the Week of Proper 20 / Ordinary 25
Cyclopedia of Biblical, Theological and Ecclesiastical Literature
(Heb. Ebyathar', אֶבְיָתָר , father of abundance, i.e. liberal; Sept. ‘Αβιάθαρ or ‘Αβιαθάρ, N.T. ‘Αβιάθαρ, Josephus ‘Αβιάθαρος ), the thirteenth high-priest of the Jews, being the son of Ahimelech, and the third in descent from Eli; B.C. 1060-1012. When his father was slain with the priests of Nob, for suspected partiality to David, Abiathar escaped; and bearing with him the most essential part of the priestly raiment [ sEE EPHOD ], repaired to the son of Jesse, who was then in the cave of Adullam (1 Samuel 22:20-23; 1 Samuel 23:6). He was well received by David, and became the priest of the party during its exile and wanderings, receiving for David responses from God (1 Samuel 30:7; comp. 2 Samuel 2:1; 2 Samuel 5:19). The cause of this strong attachment on the part of the monarch was the feeling that he had been unintentionally the cause of the death of Abiathar's kindred. When David became king of Judah he appointed Abiathar high priest (see 1 Chronicles 15:11; 1 Kings 2:26), and a member of his cabinet (1 Chronicles 27:34). Meanwhile Zadok had been made high-priest by Saul — an appointment not only unexceptionable in itself, but in accordance with the divine sentence of deposition which had been passed, through Samuel, upon the house of Eli (1 Samuel 2:30-36). When, therefore, David acquired the kingdom of Israel, he had no just ground on which Zadok could be removed, and Abiathar set in his place; and the attempt would probably have been offensive to his new subjects, who had been accustomed to the ministration of Zadok, and whose good feeling he was anxious to cultivate. The king appears to have got over this difficulty by allowing both appointments to stand; and until the end of David's reign Zadok and Abiathar were joint high priests (1 Kings 4:4). As a high-priest, Abiathar was the least excusable, in some respects, of all those who were parties in the attempt to raise Adonijah to the throne (1 Kings 1:19); and Solomon, in deposing him from the high-priesthood, plainly told him that only his sacerdotal character, and his former services to David, preserved him from capital punishment (1 Kings 2:26-27). This completed the doom upon the house of Eli, and restored the pontifical succession — Zadok, who remained the high-priest, being of the elder line of Aaron's sons. (See ELEAZAR).
In Mark 2:26, a circumstance is described as occurring "in the days of Abiathar, the high-priest" (ἐπὶ ‘Αβιάθαρ τοῦ ἀρχιερέως — a phrase that is susceptible of the rendering, in [the time] of Abiathar, [the son] of the high-priest), which appears, from 1 Samuel 21:1, to have really occurred when his father Ahimelech was the high-priest. The most probable solution of this difficulty (but see Alford's Comment. in loc.) is that which interprets the reference thus: "in the days of Abiathar, who was afterward the high-priest" (Middleton, Greek Article, p. 188-190). But this leaves open another difficulty, which arises from the precisely opposite reference (in 2 Samuel 8:17; 1 Chronicles 18:16; 1 Chronicles 24:3; 1 Chronicles 24:6) to "Ahimelech [or Abimelech] the son of Abiathar," as the person who was high-priest along with Zadok, and who was deposed by Solomon; whereas the history describes that personage as Abiathar, the son of Ahimelech. Another explanation is, that both father and son bore the two names of Ahimelech and Abiathar, and might be, and were, called by either (J. C. Leuschner, De Achimelecho binomini, Hirschb. 1750). But although it was not unusual for the Jews to have two names, it was not usual for both father and son to have the same two names. Others suppose a second Abiathar, the father of Ahimelech, and some even a son of the same name; but none of these suppositions are warranted by the text, nor allowable in the list of high priests. (See HIGH-PRIEST). The names have probably become transposed by copyists, for the Syriac and Arabic versions have "Abiathar, the son of Ahimelech." The mention of Abiathar in the above passage of Mark, rather than the acting priest Ahimelech, may have arisen from the greater prominence of the former in the history of David's reign, and he appears even at that time to have been with his father, and to have had some part in the pontifical duties. In additional explanation of the other difficulty above referred to, it may be suggested as not unlikely that Ahimelech may have been the name of one of Abiathar's sons likewise associated with him, as well as that of his father, and that copyists have confounded these names together. (See AHIMLECH).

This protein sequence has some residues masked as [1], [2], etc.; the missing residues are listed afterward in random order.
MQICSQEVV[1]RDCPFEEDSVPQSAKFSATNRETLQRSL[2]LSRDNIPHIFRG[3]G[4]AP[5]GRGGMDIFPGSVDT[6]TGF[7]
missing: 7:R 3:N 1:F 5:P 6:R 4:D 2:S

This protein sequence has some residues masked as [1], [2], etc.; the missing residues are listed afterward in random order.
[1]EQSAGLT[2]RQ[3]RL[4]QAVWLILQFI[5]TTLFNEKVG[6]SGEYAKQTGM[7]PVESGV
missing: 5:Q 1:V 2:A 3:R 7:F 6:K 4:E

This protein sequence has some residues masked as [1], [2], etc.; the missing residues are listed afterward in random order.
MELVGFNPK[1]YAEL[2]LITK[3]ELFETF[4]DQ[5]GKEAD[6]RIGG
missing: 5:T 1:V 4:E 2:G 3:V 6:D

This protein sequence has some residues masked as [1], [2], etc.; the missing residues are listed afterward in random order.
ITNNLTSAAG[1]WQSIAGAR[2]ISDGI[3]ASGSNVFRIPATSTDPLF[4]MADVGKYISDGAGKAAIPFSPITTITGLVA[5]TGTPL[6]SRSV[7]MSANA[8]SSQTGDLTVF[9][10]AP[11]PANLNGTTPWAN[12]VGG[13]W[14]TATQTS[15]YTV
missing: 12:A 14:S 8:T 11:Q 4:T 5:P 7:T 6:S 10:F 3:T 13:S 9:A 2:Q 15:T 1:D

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McClintock, John. Strong, James. Entry for 'Abiathar'. Cyclopedia of Biblical, Theological and Ecclesiastical Literature. https://www.studylight.org/​encyclopedias/​eng/​tce/​a/abiathar.html. Harper & Brothers. New York. 1870.